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gucco piano

  • #21

    dynamic*

    When did this turn into a random word game?

  • #22

    Every time I study the Giuoco Piano, they state that it means "quiet game" ;-)

  • #23
    Ziryab wrote:
    icyfire77 wrote:

    no one answered my question.

    Perhaps because you did not state it. "What is with" is sorta vague. The most reasonable assumption would be that you seek a reason for the name that you cannot spell. Post #2 covered that clearly and to the point. 

    I was referring to #22.

  • #24
    icyfire77 wrote:
    Ziryab wrote:
    icyfire77 wrote:

    no one answered my question.

    Perhaps because you did not state it. "What is with" is sorta vague. The most reasonable assumption would be that you seek a reason for the name that you cannot spell. Post #2 covered that clearly and to the point. 

    I was referring to #22.

    According to Google Translate:

    piano =

    adv. slow, in a low voice, gently 
     
    adj. flat, level, even, plane, plain, smooth, tabulate, shallow 
     
    nm. plane, plain, level land; floor, tier, deck; plan, project, schedule, arrangement; design, scheme, plot; map; piano 
     
    quiet would seem closer than soft
  • #25
    Ziryab wrote:
    icyfire77 wrote:
    Ziryab wrote:
    icyfire77 wrote:

    no one answered my question.

    Perhaps because you did not state it. "What is with" is sorta vague. The most reasonable assumption would be that you seek a reason for the name that you cannot spell. Post #2 covered that clearly and to the point. 

    I was referring to #22.

    According to Google Translate:

    piano =

    adv. slow, in a low voice, gently 
     
    adj. flat, level, even, plane, plain, smooth, tabulate, shallow 
     
    nm. plane, plain, level land; floor, tier, deck; plan, project, schedule, arrangement; design, scheme, plot; map; piano 
     
    quiet would seem closer than soft

    I meant to say quiet but why did I write soft?

  • #26
    icyfire77 wrote:

    everyone finding this forum helpful? if not I could just ruin it.

    out of the replys I got, I guess you guys think it is not so helpful.

  • #27

    I played a number of games using that kind of opening and from my thoughts it's an alright opening though it requires a massive amount of thinking during middle game.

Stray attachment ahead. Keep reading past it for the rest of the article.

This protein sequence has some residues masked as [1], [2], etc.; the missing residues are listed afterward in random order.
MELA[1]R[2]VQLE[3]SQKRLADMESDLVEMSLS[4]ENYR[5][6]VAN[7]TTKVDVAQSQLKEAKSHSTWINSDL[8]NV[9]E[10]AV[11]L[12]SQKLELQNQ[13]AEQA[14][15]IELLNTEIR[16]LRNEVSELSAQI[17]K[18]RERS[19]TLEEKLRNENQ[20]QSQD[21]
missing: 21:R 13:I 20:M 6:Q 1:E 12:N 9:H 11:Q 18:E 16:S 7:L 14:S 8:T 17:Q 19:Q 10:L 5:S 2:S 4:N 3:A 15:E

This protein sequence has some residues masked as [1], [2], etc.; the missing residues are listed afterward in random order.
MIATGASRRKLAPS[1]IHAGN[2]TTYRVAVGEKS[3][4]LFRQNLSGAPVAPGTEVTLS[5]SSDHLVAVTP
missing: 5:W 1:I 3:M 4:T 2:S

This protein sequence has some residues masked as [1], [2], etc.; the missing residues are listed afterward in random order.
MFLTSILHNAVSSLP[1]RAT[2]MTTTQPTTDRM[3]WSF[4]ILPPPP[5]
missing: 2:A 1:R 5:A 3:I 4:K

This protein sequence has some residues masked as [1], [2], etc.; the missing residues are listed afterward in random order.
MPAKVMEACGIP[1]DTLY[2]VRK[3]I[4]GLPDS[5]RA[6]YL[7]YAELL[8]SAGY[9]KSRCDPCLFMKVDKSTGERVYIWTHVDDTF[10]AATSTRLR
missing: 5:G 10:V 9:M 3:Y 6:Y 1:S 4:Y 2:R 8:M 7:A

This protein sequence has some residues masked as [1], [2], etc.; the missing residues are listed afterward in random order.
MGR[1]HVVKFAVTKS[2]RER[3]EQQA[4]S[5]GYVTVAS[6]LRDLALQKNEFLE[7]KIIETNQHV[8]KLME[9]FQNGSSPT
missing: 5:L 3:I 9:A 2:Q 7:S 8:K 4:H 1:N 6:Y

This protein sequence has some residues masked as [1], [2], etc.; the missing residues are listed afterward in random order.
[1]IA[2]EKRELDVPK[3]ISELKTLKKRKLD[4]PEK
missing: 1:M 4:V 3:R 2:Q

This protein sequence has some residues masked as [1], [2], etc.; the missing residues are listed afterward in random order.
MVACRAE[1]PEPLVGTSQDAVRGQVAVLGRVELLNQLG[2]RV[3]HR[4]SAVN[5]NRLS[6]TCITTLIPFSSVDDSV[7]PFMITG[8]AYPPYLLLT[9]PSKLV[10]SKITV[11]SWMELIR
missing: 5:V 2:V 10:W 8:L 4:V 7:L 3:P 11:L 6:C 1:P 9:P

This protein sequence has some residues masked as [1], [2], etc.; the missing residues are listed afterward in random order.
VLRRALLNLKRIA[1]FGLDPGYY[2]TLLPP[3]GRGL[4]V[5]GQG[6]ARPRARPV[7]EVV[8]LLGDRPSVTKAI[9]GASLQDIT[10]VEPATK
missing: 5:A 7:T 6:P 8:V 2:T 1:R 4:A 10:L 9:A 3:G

• #28

    There is also the Giuoco Pianissimo, which is characterized by White playing 4.d3 (or 4.c3 Nf6 5.d3) rather than an early d2-d4. It means very quiet game.

  • #29
    icyfire77 wrote:
    icyfire77 wrote:

    everyone finding this forum helpful? if not I could just ruin it.

    out of the replys I got, I guess you guys think it is not so helpful.

    It has served its purpose.  The opening has been discussed and the name has been explained.  

    It is helpful to those who do not know this opening, it's name (and how to spell it!) and what people generally think about it.

    What more can you want?

  • #30

    i used to pronounce it gyoo-ko until someone else corrected it and told me it is geek-o. both i and the guy were wrong. it is jo-ko

  • #31

    Actually it's joo-o-ko.

    jo-ko is the modern pronunciation, but it's spelled 'gioco'.

  • #32

    My Italian wife says it is spelled "Gioco" (game) and pronounced GEE-O-K-O.

    Piano in Italian means "plain (simple)".

    "tranquilo" is "quiet" in Italian.

    So there ya go!  :-P

    But nonetheless, everywhere I have studied the opening it has been trasnlated as "quiet game"... which I why I now just call it "The Italian Game"  ... saves all this confusion right!?!  lol

  • #33

    i'm italian and it's pronounced (for english) jo-co our i is pronounced as your E and the C as a K or a C like "come" ;)

  • #34
    naisel wrote:

    Actually it's joo-o-ko.

    jo-ko is the modern pronunciation, but it's spelled 'gioco'.

    +1

  • #35

    The Gucco Piano is really good at making me miss the Ruy Lopez.

  • #36

    Nobody has said gucci polo yet so I'll be that person

  • #37
    peppo-piriol wrote:

    i'm italian and it's pronounced (for english) jo-co our i is pronounced as your E and the C as a K or a C like "come" ;)

     

    Makes no sense.  You say I is pronounced as our E, yet your phonetic pronunciation contains no E.

    The way I understand it is this:

    G - like the g in goat.
    I - like the sound of "ee" in leek.
    O - like the o in bot.
    C - like the c in cat.
    O - like the o in bot.

  • #38
    BorgQueen wrote:

    The way I understand it is this:

    G - like the g in goat.
    I - like the sound of "ee" in leek.
    O - like the o in bot.
    C - like the c in cat.
    O - like the o in bot.

    In this case (g + i + another vowel) the i is silent, it's purpose is to change the sound of the g into what's called a soft g, like the g in gym.

     

    So it would be more like:

    G + I - like the g in gym

    U - like the oo in fool  (antiquated now in Italian, but it's irrelevant, it was there when the word entered English chess lingo)

    O - like the aw in law

    C - like the c in cat

    O - like the aw in law

    Anyway you could all write it in google translate and listen to it ;)

  • #39

    Thanks :-)

  • #40
    paulgottlieb wrote:

    I've often had the experience of reading a word for years without ever hearing it spoken. Sometimes my first attempt to use the word in conversation turns out badly, as I mispronounce it horribly.

    Has happened with me, also. Context is spot-on. Pronunciation is not.

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